A Century of Miracles

UCSB historian gives a talk on the 4th-century legend of the true Cross

At the beginning of the 4th century, Christians comprised a small minority of the Roman empire, enduring what came to be known as “The Great Persecution.” When it ended, they were the dominant religion in what soon became a Christian Roman Empire.

The story of this dramatic transformation is usually told through its councils and creeds, and the interference of emperors in Church decision making. In his new book, “A Century of Miracles: Christians, Pagans, Jews, and the Supernatural, 312-410” (Oxford University Press), Harold Drake, a UC Santa Barbara professor emeritus of history, offers a new perspective, looking instead at famous miracles, such as Constantine the Great’s famous “Vision of the Cross.”

In a lecture hosted by the UCSB History Associates, Drake will use a series of 16th-century woodcuts to illustrate what he describes as the most important and popular story to come out of this time. His talk, “A Century of Miracles: The Legend of the Cross,” will take place Saturday, April 14, at 2 p.m. at the Santa Barbara Mission Archive Library, 2201 Laguna St. Admission is $5 for members and guests and $7 for all others. Admission is free for students.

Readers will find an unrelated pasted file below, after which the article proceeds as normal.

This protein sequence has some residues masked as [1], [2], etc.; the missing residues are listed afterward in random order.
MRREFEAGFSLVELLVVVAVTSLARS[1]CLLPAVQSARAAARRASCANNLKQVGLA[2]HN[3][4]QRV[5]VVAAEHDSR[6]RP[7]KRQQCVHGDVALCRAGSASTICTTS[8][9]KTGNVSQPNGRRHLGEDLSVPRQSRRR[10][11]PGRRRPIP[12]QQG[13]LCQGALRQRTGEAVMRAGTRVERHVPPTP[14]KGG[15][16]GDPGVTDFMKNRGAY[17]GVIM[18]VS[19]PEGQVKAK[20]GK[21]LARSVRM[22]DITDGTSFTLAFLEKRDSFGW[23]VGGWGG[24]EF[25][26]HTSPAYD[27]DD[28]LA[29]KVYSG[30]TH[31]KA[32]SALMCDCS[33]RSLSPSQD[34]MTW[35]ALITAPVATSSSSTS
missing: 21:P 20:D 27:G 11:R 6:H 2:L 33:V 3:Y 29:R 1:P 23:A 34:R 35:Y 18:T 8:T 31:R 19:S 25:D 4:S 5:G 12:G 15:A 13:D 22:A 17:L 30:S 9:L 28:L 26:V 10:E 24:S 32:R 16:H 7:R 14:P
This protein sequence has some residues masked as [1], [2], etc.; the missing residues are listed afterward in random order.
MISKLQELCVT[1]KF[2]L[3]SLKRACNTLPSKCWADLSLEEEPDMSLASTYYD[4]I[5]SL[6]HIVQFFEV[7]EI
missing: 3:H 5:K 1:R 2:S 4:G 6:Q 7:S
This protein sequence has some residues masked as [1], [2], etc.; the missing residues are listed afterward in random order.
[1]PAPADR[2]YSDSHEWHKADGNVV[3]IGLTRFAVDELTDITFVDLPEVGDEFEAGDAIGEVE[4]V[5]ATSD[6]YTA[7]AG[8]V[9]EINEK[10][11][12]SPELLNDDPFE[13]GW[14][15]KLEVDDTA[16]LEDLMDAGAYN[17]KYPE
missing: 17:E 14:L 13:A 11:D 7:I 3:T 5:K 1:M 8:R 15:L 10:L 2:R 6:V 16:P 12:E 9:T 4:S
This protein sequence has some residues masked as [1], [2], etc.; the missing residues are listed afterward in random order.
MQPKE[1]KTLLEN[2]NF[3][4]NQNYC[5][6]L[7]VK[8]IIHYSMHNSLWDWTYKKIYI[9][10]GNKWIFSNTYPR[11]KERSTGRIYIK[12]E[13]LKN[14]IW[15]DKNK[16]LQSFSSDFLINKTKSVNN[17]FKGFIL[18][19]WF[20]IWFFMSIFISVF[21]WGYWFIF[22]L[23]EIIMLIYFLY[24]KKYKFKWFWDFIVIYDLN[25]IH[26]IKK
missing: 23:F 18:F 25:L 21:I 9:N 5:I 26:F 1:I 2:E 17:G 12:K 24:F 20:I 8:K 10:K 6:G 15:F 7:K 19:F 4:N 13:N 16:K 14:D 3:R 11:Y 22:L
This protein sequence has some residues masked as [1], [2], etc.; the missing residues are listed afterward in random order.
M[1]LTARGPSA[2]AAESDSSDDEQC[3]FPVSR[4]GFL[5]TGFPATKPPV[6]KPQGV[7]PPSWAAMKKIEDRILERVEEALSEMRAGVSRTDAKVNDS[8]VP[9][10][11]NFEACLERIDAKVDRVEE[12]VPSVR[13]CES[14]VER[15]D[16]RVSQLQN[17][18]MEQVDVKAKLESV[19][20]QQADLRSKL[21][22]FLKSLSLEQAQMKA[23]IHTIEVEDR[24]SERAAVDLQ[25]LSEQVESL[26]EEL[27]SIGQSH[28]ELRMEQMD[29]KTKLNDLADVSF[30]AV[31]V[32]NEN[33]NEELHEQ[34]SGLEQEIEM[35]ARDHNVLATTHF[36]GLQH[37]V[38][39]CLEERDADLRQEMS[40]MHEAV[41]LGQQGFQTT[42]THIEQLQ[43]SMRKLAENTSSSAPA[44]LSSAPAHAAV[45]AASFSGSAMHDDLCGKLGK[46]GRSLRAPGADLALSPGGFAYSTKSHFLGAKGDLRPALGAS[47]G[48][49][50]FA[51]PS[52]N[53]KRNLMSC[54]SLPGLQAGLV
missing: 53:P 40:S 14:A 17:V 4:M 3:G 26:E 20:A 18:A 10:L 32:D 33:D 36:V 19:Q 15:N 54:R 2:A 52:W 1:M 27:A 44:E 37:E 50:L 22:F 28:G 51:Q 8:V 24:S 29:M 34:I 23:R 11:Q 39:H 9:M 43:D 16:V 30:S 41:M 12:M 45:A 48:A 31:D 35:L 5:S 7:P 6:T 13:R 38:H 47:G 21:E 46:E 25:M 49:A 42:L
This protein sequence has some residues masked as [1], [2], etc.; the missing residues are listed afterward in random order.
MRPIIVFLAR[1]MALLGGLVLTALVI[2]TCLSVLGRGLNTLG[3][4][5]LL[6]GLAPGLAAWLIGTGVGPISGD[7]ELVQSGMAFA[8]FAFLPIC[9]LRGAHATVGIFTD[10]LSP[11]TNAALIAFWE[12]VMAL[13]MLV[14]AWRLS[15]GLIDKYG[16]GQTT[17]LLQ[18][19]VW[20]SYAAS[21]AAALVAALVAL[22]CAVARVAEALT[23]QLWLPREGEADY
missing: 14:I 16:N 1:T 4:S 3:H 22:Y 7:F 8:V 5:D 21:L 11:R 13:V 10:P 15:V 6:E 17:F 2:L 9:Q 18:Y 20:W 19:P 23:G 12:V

The Legend of the Cross tells how Christianity’s most sacred relic — the Cross — was discovered by Constantine’s mother, Helena. Such storytelling, says Drake, explains how Christianity was able to survive the disastrous sack of Rome in 410.

A specialist in Ancient Rome, Drake focuses his research on the 4th century, with particular emphasis on questions of historiography and the realignment of interests and identities that followed from Emperor Constantine’s conversion to Christianity. He is the author of “Constantine and the Bishops: The Politics of Intolerance” (Johns Hopkins University Press, 2002) and, with Joe Leedom of Hollins University, “Laws, Gods and Heroes: Thematic Readings in Early Western History” (Kendall Hunt, 1994).

A reception will follow Drake’s talk. Questions may be directed to Sears McGee, professor of history at UCSB and a member of the History Associates board of directors, at jsmcgee@history.ucsb.edu.

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